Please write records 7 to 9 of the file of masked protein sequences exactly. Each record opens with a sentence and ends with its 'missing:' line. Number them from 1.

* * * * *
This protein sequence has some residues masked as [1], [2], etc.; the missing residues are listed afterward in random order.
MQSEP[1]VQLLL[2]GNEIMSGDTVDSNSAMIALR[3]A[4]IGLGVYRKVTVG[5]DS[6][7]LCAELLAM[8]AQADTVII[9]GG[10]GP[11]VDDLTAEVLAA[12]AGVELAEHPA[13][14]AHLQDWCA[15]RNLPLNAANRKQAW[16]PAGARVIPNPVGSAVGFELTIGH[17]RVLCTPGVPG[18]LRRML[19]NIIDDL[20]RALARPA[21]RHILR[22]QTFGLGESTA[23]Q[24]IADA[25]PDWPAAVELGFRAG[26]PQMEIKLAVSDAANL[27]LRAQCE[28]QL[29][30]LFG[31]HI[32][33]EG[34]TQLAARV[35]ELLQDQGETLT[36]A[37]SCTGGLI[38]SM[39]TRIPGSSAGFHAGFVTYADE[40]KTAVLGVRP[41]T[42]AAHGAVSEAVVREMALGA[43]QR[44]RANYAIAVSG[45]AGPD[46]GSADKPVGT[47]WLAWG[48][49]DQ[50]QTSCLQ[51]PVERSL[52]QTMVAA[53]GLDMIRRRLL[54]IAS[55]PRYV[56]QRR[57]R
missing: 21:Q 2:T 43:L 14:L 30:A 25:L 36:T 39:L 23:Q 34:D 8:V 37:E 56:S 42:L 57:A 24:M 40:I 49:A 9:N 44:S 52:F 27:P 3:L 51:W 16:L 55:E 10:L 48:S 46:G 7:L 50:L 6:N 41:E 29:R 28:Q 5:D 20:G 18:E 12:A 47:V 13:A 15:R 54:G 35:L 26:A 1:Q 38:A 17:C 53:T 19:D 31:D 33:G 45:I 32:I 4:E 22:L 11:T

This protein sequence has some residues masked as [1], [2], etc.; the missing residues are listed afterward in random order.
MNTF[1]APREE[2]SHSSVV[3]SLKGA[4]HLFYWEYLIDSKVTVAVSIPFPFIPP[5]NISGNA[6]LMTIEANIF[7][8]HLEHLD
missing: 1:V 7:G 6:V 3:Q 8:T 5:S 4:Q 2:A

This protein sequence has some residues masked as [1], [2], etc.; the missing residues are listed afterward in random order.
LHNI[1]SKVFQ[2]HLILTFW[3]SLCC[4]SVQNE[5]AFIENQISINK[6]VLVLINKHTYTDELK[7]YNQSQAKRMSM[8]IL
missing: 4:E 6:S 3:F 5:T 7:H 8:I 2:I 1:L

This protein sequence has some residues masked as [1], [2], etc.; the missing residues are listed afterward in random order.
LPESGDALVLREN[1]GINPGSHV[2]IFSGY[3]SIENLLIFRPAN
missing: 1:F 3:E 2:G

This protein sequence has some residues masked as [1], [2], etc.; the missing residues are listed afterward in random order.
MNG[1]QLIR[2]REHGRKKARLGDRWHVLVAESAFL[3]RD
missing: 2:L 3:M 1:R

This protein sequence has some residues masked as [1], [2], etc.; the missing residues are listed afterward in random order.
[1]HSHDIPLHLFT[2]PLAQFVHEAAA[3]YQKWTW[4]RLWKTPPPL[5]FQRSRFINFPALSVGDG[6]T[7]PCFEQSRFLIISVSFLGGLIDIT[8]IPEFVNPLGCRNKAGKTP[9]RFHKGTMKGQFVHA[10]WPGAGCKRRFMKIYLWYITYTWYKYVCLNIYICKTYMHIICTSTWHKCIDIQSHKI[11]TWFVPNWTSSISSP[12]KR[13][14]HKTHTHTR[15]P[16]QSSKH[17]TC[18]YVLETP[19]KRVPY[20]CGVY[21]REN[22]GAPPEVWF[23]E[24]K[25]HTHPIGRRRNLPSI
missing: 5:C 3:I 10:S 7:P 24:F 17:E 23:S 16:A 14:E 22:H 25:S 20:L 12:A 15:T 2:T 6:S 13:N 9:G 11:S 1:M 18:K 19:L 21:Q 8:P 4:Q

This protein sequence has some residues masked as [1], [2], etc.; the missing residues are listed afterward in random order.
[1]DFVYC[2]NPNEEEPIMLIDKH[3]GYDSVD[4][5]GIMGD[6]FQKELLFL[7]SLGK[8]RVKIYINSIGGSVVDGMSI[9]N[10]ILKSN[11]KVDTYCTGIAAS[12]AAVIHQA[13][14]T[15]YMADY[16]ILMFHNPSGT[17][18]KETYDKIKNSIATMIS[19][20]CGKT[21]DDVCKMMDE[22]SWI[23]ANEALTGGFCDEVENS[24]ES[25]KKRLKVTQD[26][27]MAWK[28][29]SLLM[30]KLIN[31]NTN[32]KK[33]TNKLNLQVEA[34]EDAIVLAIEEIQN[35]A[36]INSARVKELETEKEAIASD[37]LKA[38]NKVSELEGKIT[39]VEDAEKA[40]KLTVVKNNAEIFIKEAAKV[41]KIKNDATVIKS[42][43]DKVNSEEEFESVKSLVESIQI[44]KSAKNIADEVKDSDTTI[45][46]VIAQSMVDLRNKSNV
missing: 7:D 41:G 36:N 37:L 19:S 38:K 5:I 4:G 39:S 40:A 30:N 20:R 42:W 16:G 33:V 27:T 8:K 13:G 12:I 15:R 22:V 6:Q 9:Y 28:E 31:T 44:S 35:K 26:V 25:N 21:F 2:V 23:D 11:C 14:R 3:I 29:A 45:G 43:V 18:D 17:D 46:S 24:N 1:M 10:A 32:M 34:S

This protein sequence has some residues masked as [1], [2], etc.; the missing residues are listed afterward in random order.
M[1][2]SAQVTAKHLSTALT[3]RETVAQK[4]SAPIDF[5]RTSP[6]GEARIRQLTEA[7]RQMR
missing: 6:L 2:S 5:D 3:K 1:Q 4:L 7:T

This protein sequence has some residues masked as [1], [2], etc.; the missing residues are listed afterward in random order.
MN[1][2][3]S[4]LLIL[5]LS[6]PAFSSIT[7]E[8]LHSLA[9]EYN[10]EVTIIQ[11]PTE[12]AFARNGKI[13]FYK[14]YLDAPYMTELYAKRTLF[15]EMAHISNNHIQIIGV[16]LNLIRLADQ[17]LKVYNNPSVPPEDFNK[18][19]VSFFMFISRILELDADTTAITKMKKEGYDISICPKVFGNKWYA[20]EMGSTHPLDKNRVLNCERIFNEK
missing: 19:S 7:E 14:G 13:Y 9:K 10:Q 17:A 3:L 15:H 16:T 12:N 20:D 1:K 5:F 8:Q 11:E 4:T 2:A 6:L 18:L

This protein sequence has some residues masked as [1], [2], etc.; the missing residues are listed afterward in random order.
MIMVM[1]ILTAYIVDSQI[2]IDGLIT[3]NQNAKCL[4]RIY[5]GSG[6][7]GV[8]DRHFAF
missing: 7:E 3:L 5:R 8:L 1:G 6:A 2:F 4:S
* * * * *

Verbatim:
This protein sequence has some residues masked as [1], [2], etc.; the missing residues are listed afterward in random order.
[1]DFVYC[2]NPNEEEPIMLIDKH[3]GYDSVD[4][5]GIMGD[6]FQKELLFL[7]SLGK[8]RVKIYINSIGGSVVDGMSI[9]N[10]ILKSN[11]KVDTYCTGIAAS[12]AAVIHQA[13][14]T[15]YMADY[16]ILMFHNPSGT[17][18]KETYDKIKNSIATMIS[19][20]CGKT[21]DDVCKMMDE[22]SWI[23]ANEALTGGFCDEVENS[24]ES[25]KKRLKVTQD[26][27]MAWK[28][29]SLLM[30]KLIN[31]NTN[32]KK[33]TNKLNLQVEA[34]EDAIVLAIEEIQN[35]A[36]INSARVKELETEKEAIASD[37]LKA[38]NKVSELEGKIT[39]VEDAEKA[40]KLTVVKNNAEIFIKEAAKV[41]KIKNDATVIKS[42][43]DKVNSEEEFESVKSLVESIQI[44]KSAKNIADEVKDSDTTI[45][46]VIAQSMVDLRNKSNV
missing: 7:D 41:G 36:N 37:L 19:S 38:K 5:I 4:G 39:S 40:A 30:N 20:R 42:W 16:G 33:V 27:T 8:K 13:G 12:I 15:R 22:V 6:Q 9:Y 28:E 31:T 44:S 35:K 26:V 25:N 21:F 2:V 23:D 11:C 14:R 3:I 29:A 45:G 43:V 18:D 17:D 46:S 24:N 1:M 10:A 32:M 34:S

This protein sequence has some residues masked as [1], [2], etc.; the missing residues are listed afterward in random order.
M[1][2]SAQVTAKHLSTALT[3]RETVAQK[4]SAPIDF[5]RTSP[6]GEARIRQLTEA[7]RQMR
missing: 6:L 2:S 5:D 3:K 1:Q 4:L 7:T

This protein sequence has some residues masked as [1], [2], etc.; the missing residues are listed afterward in random order.
MN[1][2][3]S[4]LLIL[5]LS[6]PAFSSIT[7]E[8]LHSLA[9]EYN[10]EVTIIQ[11]PTE[12]AFARNGKI[13]FYK[14]YLDAPYMTELYAKRTLF[15]EMAHISNNHIQIIGV[16]LNLIRLADQ[17]LKVYNNPSVPPEDFNK[18][19]VSFFMFISRILELDADTTAITKMKKEGYDISICPKVFGNKWYA[20]EMGSTHPLDKNRVLNCERIFNEK
missing: 19:S 7:E 14:G 13:Y 9:K 10:Q 17:A 3:L 15:H 16:T 12:N 20:D 1:K 5:F 8:Q 11:E 4:T 2:A 6:L 18:L